Nearly everything she said was included in my afternoon plans (sunbathing myself to sleep with a cocktail in hand before showering and heading out for the night). Here I was dropping $200 on a hydrafacial, and I was an hour away from possibly undoing all the benefits I was counting on it to bestow. Nuh-uh. I followed my aesthetician’s advice, then called in more experts to find out exactly what to do after a facial—and what not to do. Keep reading to get their top after-facial tips.
What to do after a facial: Day 1
1. Avoid picking at your skin.
True, you really should try to avoid this all the time, but your skin is especially sensitive after a facial. Though it’s tempting to pop every tiny blackhead or whitehead that rears its ugly face on yours, keep your hands off if you want beautiful skin. There’s a reason your facialist didn’t nix them herself. “If I’ve done extractions on a client, I don’t want them picking at their skin any further, as it can cause irritation and potential scarring,” Chicago-based aesthetician Meghana Prasad tells SELF. “Sometimes, there will be a lesion that I leave without extracting because it’s not ready to come out yet.”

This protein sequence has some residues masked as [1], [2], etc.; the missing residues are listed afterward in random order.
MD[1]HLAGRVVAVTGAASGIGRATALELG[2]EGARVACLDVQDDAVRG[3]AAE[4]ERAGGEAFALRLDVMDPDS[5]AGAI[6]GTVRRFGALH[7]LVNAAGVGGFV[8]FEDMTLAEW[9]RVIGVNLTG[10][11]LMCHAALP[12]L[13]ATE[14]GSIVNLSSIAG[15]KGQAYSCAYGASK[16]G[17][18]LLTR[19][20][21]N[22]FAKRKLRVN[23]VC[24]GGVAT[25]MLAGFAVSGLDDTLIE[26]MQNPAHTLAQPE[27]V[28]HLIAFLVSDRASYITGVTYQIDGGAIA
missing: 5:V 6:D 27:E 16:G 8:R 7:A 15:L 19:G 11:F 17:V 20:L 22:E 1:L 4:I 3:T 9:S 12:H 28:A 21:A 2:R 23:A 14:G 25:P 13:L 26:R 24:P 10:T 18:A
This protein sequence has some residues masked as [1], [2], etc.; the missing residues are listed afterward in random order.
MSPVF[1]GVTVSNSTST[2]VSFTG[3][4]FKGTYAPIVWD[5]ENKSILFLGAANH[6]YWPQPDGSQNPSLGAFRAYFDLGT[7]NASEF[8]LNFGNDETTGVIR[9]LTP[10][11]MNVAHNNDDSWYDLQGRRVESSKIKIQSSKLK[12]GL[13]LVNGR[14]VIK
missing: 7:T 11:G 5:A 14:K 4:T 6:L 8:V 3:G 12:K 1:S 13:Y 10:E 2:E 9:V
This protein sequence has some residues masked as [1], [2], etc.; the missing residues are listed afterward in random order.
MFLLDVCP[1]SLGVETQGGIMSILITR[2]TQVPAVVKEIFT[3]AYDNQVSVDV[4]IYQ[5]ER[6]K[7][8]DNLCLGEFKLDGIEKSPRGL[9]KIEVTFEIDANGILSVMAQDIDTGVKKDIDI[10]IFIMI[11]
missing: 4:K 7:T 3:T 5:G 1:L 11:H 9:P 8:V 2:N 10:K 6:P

2. Skip the heavy makeup and skin-care products.
If your face is looking red from the exfoliation or extractions in your facial, you might be tempted to whip out your heaviest full-coverage concealer. Resist. Sejal Shah, M.D., board-certified dermatologist and RealSelf contributor, tells SELF that because your facial provides such a deep cleanse, it’s smart to give your skin a break from makeup and heavy products for a day or so, because your pores are more open than normal and, therefore, susceptible to more bacteria. Taking a break from makeup will also allow the serums, creams, or peels that were used to be more effective.